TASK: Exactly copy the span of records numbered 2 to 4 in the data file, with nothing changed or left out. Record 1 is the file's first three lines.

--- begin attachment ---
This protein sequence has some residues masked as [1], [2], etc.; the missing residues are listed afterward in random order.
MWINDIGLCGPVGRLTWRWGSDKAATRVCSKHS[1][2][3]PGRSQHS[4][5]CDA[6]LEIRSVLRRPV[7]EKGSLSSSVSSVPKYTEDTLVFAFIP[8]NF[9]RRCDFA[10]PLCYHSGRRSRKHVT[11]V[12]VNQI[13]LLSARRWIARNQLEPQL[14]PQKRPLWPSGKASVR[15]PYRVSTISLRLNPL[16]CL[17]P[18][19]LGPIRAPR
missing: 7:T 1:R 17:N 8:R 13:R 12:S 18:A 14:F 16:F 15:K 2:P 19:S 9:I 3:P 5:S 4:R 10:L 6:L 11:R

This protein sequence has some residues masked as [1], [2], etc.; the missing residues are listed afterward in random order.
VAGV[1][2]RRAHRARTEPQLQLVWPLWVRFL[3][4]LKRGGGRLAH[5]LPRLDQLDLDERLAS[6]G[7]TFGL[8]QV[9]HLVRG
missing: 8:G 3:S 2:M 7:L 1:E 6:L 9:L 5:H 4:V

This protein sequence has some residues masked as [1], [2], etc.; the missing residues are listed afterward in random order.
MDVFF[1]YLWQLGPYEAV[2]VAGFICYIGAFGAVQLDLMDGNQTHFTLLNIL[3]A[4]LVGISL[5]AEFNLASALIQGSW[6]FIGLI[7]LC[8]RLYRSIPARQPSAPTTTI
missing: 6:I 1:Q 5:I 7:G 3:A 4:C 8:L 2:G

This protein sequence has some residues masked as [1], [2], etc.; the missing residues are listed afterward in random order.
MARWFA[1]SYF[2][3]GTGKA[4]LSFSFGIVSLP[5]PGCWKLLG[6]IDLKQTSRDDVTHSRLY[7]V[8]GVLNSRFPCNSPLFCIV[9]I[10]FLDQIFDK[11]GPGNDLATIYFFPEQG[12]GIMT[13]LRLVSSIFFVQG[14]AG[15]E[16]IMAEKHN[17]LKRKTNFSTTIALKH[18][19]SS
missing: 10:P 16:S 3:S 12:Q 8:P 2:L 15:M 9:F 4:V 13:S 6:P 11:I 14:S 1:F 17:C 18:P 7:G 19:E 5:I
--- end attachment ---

This protein sequence has some residues masked as [1], [2], etc.; the missing residues are listed afterward in random order.
VAGV[1][2]RRAHRARTEPQLQLVWPLWVRFL[3][4]LKRGGGRLAH[5]LPRLDQLDLDERLAS[6]G[7]TFGL[8]QV[9]HLVRG
missing: 8:G 3:S 2:M 7:L 1:E 6:L 9:L 5:H 4:V

This protein sequence has some residues masked as [1], [2], etc.; the missing residues are listed afterward in random order.
MDVFF[1]YLWQLGPYEAV[2]VAGFICYIGAFGAVQLDLMDGNQTHFTLLNIL[3]A[4]LVGISL[5]AEFNLASALIQGSW[6]FIGLI[7]LC[8]RLYRSIPARQPSAPTTTI
missing: 6:I 1:Q 5:I 7:G 3:A 4:C 8:L 2:G

This protein sequence has some residues masked as [1], [2], etc.; the missing residues are listed afterward in random order.
MARWFA[1]SYF[2][3]GTGKA[4]LSFSFGIVSLP[5]PGCWKLLG[6]IDLKQTSRDDVTHSRLY[7]V[8]GVLNSRFPCNSPLFCIV[9]I[10]FLDQIFDK[11]GPGNDLATIYFFPEQG[12]GIMT[13]LRLVSSIFFVQG[14]AG[15]E[16]IMAEKHN[17]LKRKTNFSTTIALKH[18][19]SS
missing: 10:P 16:S 3:S 12:Q 8:P 2:L 15:M 9:F 4:V 13:S 6:P 11:I 14:S 1:F 17:C 18:P 7:G 19:E 5:I